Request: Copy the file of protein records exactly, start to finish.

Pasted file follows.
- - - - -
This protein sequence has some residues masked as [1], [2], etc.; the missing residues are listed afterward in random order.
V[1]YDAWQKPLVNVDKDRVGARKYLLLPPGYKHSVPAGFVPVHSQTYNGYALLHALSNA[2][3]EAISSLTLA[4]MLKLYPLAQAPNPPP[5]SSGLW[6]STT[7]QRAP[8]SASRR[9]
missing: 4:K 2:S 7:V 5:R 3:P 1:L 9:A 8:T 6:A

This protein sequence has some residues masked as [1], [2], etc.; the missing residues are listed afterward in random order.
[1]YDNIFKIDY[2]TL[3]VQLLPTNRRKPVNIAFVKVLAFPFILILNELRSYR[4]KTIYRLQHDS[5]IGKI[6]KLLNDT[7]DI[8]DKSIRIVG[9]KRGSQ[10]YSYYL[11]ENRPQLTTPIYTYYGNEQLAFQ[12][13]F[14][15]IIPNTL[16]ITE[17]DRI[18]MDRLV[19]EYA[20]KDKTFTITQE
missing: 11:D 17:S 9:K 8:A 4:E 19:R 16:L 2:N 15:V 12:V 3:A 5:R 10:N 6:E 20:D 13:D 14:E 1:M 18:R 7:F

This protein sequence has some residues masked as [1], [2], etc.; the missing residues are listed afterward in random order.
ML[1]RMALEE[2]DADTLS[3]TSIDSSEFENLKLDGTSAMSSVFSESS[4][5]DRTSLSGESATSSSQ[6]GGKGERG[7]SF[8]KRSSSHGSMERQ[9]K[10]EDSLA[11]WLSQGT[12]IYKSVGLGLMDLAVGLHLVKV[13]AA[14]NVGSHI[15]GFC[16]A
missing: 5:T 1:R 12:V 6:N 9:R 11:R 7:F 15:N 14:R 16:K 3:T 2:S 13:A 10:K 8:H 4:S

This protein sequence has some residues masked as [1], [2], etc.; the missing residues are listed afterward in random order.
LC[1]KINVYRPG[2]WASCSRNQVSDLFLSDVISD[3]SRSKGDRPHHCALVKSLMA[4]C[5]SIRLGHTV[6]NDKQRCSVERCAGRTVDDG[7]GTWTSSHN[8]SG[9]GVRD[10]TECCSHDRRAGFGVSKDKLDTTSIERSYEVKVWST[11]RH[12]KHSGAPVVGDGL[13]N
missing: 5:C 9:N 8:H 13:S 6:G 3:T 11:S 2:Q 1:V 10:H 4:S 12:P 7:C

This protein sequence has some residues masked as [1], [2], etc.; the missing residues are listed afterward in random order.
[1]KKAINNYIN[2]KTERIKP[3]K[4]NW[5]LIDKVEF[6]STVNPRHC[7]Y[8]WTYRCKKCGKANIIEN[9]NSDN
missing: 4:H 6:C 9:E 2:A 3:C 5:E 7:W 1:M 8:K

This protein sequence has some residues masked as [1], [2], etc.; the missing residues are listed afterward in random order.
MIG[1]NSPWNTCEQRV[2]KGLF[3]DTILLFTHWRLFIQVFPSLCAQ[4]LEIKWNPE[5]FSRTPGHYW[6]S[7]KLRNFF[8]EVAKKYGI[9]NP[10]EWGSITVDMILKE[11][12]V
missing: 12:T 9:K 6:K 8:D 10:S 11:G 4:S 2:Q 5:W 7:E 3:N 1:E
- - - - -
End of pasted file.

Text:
This protein sequence has some residues masked as [1], [2], etc.; the missing residues are listed afterward in random order.
V[1]YDAWQKPLVNVDKDRVGARKYLLLPPGYKHSVPAGFVPVHSQTYNGYALLHALSNA[2][3]EAISSLTLA[4]MLKLYPLAQAPNPPP[5]SSGLW[6]STT[7]QRAP[8]SASRR[9]
missing: 4:K 2:S 7:V 5:R 3:P 1:L 9:A 8:T 6:A

This protein sequence has some residues masked as [1], [2], etc.; the missing residues are listed afterward in random order.
[1]YDNIFKIDY[2]TL[3]VQLLPTNRRKPVNIAFVKVLAFPFILILNELRSYR[4]KTIYRLQHDS[5]IGKI[6]KLLNDT[7]DI[8]DKSIRIVG[9]KRGSQ[10]YSYYL[11]ENRPQLTTPIYTYYGNEQLAFQ[12][13]F[14][15]IIPNTL[16]ITE[17]DRI[18]MDRLV[19]EYA[20]KDKTFTITQE
missing: 11:D 17:S 9:K 8:A 4:E 19:R 16:L 2:N 15:V 12:V 3:A 5:R 10:N 6:E 20:D 13:D 14:E 1:M 18:R 7:F

This protein sequence has some residues masked as [1], [2], etc.; the missing residues are listed afterward in random order.
ML[1]RMALEE[2]DADTLS[3]TSIDSSEFENLKLDGTSAMSSVFSESS[4][5]DRTSLSGESATSSSQ[6]GGKGERG[7]SF[8]KRSSSHGSMERQ[9]K[10]EDSLA[11]WLSQGT[12]IYKSVGLGLMDLAVGLHLVKV[13]AA[14]NVGSHI[15]GFC[16]A
missing: 5:T 1:R 12:V 6:N 9:R 11:R 7:F 15:N 14:R 16:K 3:T 2:S 13:A 10:K 8:H 4:S

This protein sequence has some residues masked as [1], [2], etc.; the missing residues are listed afterward in random order.
LC[1]KINVYRPG[2]WASCSRNQVSDLFLSDVISD[3]SRSKGDRPHHCALVKSLMA[4]C[5]SIRLGHTV[6]NDKQRCSVERCAGRTVDDG[7]GTWTSSHN[8]SG[9]GVRD[10]TECCSHDRRAGFGVSKDKLDTTSIERSYEVKVWST[11]RH[12]KHSGAPVVGDGL[13]N
missing: 5:C 9:N 8:H 13:S 6:G 3:T 11:S 2:Q 1:V 10:H 4:S 12:P 7:C

This protein sequence has some residues masked as [1], [2], etc.; the missing residues are listed afterward in random order.
[1]KKAINNYIN[2]KTERIKP[3]K[4]NW[5]LIDKVEF[6]STVNPRHC[7]Y[8]WTYRCKKCGKANIIEN[9]NSDN
missing: 4:H 6:C 9:E 2:A 3:C 5:E 7:W 1:M 8:K

This protein sequence has some residues masked as [1], [2], etc.; the missing residues are listed afterward in random order.
MIG[1]NSPWNTCEQRV[2]KGLF[3]DTILLFTHWRLFIQVFPSLCAQ[4]LEIKWNPE[5]FSRTPGHYW[6]S[7]KLRNFF[8]EVAKKYGI[9]NP[10]EWGSITVDMILKE[11][12]V
missing: 12:T 9:K 6:K 8:D 10:S 11:G 4:S 2:Q 5:W 7:E 3:N 1:E